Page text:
Interaction Between Alcohol Use and Metabolic Risk Factors for Liver Disease : A Critical Review of Epidemiological Studies

Show simple item record Åberg, Fredrik Färkkilä, Martti Männistö, Ville 2021-02-26T08:55:02Z 2021-12-18T03:45:56Z 2020-02
dc.identifier.citation Åberg , F , Färkkilä , M & Männistö , V 2020 , ' Interaction Between Alcohol Use and Metabolic Risk Factors for Liver Disease : A Critical Review of Epidemiological Studies ' , Alcoholism: Clinical and Experimental Research , vol. 44 , no. 2 , pp. 384-403 .
dc.identifier.other PURE: 131012101
dc.identifier.other PURE UUID: 7d472201-1220-49b4-ab80-5a1d67b08d00
dc.identifier.other WOS: 000506323900001
dc.identifier.other ORCID: /0000-0002-0250-8559/work/76331833
dc.description.abstract Coexistence of alcohol use and metabolic risk-the 2 commonest population risk factors for nonviral chronic liver disease-is a growing concern. Clinical evidence and mechanistic evidence point to considerable supraadditive interaction effects for the development and progression of chronic liver disease between hazardous alcohol use and metabolic abnormalities including obesity, diabetes, and the metabolic syndrome (MetS). Intermittent binge drinking once monthly or more often seems to be associated with progression of liver disease even when average alcohol intake is within the currently allowed limits for a diagnosis of nonalcoholic fatty liver disease (NAFLD), and supraadditive interaction between binge drinking and the MetS has been reported. There are contradictory findings regarding the association between low alcohol use and liver steatosis, but, clearly, the mechanisms of alcoholic hepatotoxicity extend beyond simple fat accumulation. The presence of liver steatosis seems to amplify alcoholic hepatotoxicity. Recent longitudinal studies of NAFLD subjects report low alcohol use associated with both increased fibrosis progression and an elevated risk for liver cancer and severe liver disease. There is no clear safe limit of alcohol intake in the presence of NAFLD or metabolic risk. The interaction effects between alcohol and metabolic dysfunction merit increased attention in public health policy, individual counseling, and risk stratification. Based on current evidence, a strict dichotomization of liver disease into either pure alcoholic or nonalcoholic may be inappropriate. en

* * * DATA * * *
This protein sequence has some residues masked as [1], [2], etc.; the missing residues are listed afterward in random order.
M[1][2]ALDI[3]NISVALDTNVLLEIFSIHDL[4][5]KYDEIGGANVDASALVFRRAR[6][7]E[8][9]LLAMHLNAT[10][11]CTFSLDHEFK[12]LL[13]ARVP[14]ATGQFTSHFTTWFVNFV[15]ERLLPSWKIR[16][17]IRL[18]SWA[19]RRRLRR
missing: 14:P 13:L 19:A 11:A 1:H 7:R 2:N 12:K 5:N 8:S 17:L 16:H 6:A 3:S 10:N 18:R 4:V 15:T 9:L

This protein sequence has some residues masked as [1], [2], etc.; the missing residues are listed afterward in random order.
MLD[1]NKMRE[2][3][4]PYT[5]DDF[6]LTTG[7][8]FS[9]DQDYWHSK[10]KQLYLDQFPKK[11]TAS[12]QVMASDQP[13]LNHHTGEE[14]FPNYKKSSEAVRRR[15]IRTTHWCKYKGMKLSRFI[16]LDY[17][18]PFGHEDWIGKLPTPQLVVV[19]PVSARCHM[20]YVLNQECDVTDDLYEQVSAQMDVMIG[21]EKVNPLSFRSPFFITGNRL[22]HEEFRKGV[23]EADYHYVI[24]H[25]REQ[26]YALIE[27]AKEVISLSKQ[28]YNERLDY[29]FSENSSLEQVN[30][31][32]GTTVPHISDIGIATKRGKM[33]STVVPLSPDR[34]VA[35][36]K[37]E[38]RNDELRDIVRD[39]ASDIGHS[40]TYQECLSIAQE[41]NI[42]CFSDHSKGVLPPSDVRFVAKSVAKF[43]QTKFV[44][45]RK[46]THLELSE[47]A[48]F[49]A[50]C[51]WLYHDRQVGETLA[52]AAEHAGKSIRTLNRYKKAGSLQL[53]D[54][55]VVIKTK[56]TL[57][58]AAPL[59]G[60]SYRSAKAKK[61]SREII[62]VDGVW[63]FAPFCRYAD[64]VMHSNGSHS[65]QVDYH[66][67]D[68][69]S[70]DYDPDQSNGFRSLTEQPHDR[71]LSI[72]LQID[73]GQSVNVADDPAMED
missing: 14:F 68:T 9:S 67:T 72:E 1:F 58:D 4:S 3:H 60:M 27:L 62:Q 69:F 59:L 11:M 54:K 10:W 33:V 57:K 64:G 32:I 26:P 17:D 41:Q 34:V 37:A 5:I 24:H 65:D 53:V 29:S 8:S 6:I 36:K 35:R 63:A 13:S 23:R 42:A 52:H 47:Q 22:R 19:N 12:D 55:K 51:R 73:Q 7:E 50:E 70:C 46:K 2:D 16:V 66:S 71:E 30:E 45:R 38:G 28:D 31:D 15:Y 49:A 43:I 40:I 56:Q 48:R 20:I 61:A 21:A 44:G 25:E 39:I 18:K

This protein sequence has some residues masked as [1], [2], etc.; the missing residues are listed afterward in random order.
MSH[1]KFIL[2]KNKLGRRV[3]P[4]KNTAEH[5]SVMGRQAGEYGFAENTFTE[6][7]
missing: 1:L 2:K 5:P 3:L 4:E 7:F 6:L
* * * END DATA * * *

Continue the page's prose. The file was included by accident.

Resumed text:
dc.format.extent 20
dc.language.iso eng
dc.relation.ispartof Alcoholism: Clinical and Experimental Research
dc.rights.uri info:eu-repo/semantics/openAccess
dc.subject Liver Cirrhosis
dc.subject Drinking
dc.subject Metabolic Syndrome
dc.subject NAFLD
dc.subject Alcoholic
dc.subject BODY-MASS INDEX
dc.subject FATTY LIVER
dc.subject CONSUMPTION
dc.subject PREVALENCE
dc.subject 3121 General medicine, internal medicine and other clinical medicine
dc.title Interaction Between Alcohol Use and Metabolic Risk Factors for Liver Disease : A Critical Review of Epidemiological Studies en
dc.type Review Article
dc.contributor.organization HUS Abdominal Center
dc.contributor.organization IV kirurgian klinikka
dc.contributor.organization University of Helsinki
dc.contributor.organization Centre of Excellence in Complex Disease Genetics
dc.contributor.organization Department of Medicine
dc.contributor.organization Gastroenterologian yksikkö
dc.description.reviewstatus Peer reviewed
dc.relation.issn 0145-6008
dc.rights.accesslevel openAccess
dc.type.version acceptedVersion

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